This Canada of ours and other poems/Canadian Camping Song

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A white tent pitched by a glassy lake,
    Well under a shady tree,
Or by rippling rills from the grand old hills,
    Is the summer home for me.
I fear no blaze of the noontide rays,
    For the woodland glades are mine,
The fragrant air, and that perfume rare,
    The odour of forest pine.


    The wild woods, the wild woods,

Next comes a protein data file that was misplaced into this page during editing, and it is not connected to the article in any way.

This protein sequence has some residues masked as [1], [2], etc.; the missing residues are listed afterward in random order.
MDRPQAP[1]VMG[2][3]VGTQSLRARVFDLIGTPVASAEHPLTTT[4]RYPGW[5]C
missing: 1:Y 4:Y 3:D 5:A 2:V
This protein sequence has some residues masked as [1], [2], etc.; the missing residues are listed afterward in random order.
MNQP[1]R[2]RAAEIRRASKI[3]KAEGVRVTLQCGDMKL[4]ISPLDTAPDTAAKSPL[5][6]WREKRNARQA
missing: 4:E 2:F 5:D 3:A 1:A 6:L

The wild woods give me;
    The wild woods of Canada,
        The boundless and free!

A cooling plunge at the break of day,
    A paddle, a row, or sail,
With always a fish for a mid-day dish,
    And plenty of Adam's ale.
With rod or gun, or in hammock swung,
    We glide through the pleasant days;
When darkness falls on our canvas walls,
    We kindle the camp-fire's blaze.

From out the gloom sails the silv'ry moon,
    O'er forests dark and still,
Now far, now near, ever sad and clear,
    Comes the plaint of whip-poor-will;
With song and laugh, and with kindly chaff,
    We startle the birds above,
Then rest tired heads on our cedar beds,
    To dream of the ones we love.